Fed Watch: The Great Recession

Tim Duy looks at the Fed’s likely reaction to a weakening economy:

The Great Recession, by Tim Duy: Economic weakness that in many ways did not qualify as recessionary turned for the worse in the third quarter. Incoming data continues to paint a picture of an economy that clearly slipped into recession. Indeed, the worst financial crisis since the Great Depression will likely prove to yield the worst recession since the 1980’s. It seems fitting to describe the unfolding scenario as the Great Recession.

While the advanced GDP report revealed only minor headline contraction in the third quarter, the underlying details were undoubtedly distressing. Household budgets, under fire from all quarters, lost the spending battle, and the resulting 3.1% decline in consumption was the worst since 1980. Investment spending is poised to trend even lower in the future – the credit crunch will weigh heavily on equipment and software spending and the remaining bright spot, nonresidential investment. Growth was bolstered by an inventory accumulation, but that will almost certainly be reversed fourth quarter given the drop off in activity in September. Export expansion is threatened by the global slowdown, leaving only the offshoring of domestic weakness – import compression – to support net exports. And the support offer from government spending does not look sustainable (without fiscal stimulus, of course), as it was goosed by a burst of defense spending.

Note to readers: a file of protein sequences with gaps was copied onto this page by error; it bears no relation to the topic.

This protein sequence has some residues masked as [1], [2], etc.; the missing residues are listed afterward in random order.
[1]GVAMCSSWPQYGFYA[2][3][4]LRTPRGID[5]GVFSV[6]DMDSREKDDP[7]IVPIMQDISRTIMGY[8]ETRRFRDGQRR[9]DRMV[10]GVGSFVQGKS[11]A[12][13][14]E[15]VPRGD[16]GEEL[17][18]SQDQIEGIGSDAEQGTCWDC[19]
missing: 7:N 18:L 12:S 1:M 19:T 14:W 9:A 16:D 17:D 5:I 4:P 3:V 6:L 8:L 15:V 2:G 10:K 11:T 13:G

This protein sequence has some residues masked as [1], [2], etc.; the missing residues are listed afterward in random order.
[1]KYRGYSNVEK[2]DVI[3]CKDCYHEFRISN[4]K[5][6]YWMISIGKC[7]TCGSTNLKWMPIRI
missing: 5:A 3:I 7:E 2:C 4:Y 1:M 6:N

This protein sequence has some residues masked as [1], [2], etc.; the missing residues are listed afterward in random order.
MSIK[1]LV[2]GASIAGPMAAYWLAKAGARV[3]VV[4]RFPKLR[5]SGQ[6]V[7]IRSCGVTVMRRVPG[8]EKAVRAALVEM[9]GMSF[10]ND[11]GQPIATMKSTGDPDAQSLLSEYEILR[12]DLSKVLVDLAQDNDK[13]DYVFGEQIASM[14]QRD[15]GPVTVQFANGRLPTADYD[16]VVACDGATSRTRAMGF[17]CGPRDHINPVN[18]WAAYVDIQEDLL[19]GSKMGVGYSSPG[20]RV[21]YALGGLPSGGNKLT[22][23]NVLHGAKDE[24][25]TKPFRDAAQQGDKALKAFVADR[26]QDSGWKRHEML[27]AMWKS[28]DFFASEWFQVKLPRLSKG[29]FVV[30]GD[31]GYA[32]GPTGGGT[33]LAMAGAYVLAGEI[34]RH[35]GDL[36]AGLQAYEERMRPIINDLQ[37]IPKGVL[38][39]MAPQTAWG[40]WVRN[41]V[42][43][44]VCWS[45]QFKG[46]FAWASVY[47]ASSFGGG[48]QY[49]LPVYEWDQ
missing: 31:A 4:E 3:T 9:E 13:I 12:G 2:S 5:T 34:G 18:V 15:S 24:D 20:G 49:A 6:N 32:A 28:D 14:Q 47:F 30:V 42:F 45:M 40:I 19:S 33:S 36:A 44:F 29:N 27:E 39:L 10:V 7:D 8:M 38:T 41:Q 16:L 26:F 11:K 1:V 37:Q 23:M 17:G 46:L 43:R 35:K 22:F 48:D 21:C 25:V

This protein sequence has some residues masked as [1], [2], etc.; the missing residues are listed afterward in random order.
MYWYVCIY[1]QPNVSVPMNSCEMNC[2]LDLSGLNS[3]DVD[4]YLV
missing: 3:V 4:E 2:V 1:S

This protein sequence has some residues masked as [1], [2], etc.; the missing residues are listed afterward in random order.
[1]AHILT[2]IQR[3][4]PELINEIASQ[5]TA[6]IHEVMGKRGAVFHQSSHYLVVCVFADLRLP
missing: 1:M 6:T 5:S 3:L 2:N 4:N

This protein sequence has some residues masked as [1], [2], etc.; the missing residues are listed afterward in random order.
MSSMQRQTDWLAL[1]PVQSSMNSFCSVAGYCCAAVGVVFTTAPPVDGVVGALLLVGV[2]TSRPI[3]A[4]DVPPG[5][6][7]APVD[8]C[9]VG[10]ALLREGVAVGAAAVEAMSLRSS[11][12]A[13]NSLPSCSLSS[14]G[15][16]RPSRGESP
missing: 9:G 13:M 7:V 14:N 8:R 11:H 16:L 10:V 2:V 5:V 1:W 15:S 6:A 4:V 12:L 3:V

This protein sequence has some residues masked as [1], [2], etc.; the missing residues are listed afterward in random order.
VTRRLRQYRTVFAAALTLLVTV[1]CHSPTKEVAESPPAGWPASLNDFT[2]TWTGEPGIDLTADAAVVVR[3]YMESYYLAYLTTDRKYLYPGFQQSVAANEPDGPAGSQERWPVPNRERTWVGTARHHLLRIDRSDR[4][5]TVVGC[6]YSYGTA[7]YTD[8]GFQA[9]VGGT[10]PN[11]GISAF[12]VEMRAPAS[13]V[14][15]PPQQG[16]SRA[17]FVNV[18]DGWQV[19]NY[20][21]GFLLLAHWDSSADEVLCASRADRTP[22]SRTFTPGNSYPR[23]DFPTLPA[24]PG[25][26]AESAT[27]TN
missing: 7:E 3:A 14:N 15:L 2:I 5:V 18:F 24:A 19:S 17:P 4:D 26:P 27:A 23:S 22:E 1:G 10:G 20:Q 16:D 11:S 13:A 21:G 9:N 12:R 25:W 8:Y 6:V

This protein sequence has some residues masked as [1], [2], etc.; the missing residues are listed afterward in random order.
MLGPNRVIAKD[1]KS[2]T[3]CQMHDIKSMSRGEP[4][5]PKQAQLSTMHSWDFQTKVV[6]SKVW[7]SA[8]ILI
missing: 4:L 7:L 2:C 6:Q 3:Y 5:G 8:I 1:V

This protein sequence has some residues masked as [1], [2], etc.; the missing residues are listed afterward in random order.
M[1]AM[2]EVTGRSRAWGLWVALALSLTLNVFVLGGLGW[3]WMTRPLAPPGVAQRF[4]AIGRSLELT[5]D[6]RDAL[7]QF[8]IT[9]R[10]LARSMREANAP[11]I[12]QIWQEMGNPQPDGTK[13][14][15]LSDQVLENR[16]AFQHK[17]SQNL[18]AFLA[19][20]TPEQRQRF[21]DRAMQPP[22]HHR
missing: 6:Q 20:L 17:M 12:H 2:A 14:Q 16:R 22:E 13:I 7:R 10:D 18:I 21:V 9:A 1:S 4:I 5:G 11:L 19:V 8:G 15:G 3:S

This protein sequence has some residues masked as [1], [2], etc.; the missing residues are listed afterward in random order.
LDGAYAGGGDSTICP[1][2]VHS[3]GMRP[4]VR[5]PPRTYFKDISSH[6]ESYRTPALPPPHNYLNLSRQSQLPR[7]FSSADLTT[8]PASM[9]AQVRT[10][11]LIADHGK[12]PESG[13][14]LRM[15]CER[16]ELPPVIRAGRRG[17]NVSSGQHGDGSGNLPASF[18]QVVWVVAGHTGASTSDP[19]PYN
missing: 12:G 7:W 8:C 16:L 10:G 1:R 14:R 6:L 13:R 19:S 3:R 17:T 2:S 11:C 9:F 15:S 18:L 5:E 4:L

In short, there was not much to like about the GDP report. And, as if to add insult to injury, the early reads on the October data leave one feeling queasy. The Chicago Purchasing Managers report came in well below expectations, suggesting that Monday’s ISM release will be ugly. Consumer confidence tumbled, heading back toward lows recorded earlier this year. And firms are lining up to deliver layoff announcements; better now before the holiday season is in full swing. Some retailers, seeing the writing on the wall, don’t even hold out hope that Christmas shoppers will save them.

And with that special season approaching, I think it is only right to give thanks to Felix Salmon, who directs us to heartfelt and poignant stories of families struggling in these troubled economic times on only $500,000 a year. Take note that these families are not rich – as the article makes clear, they do not have their own private jets. And personal hovercrafts are out of the question.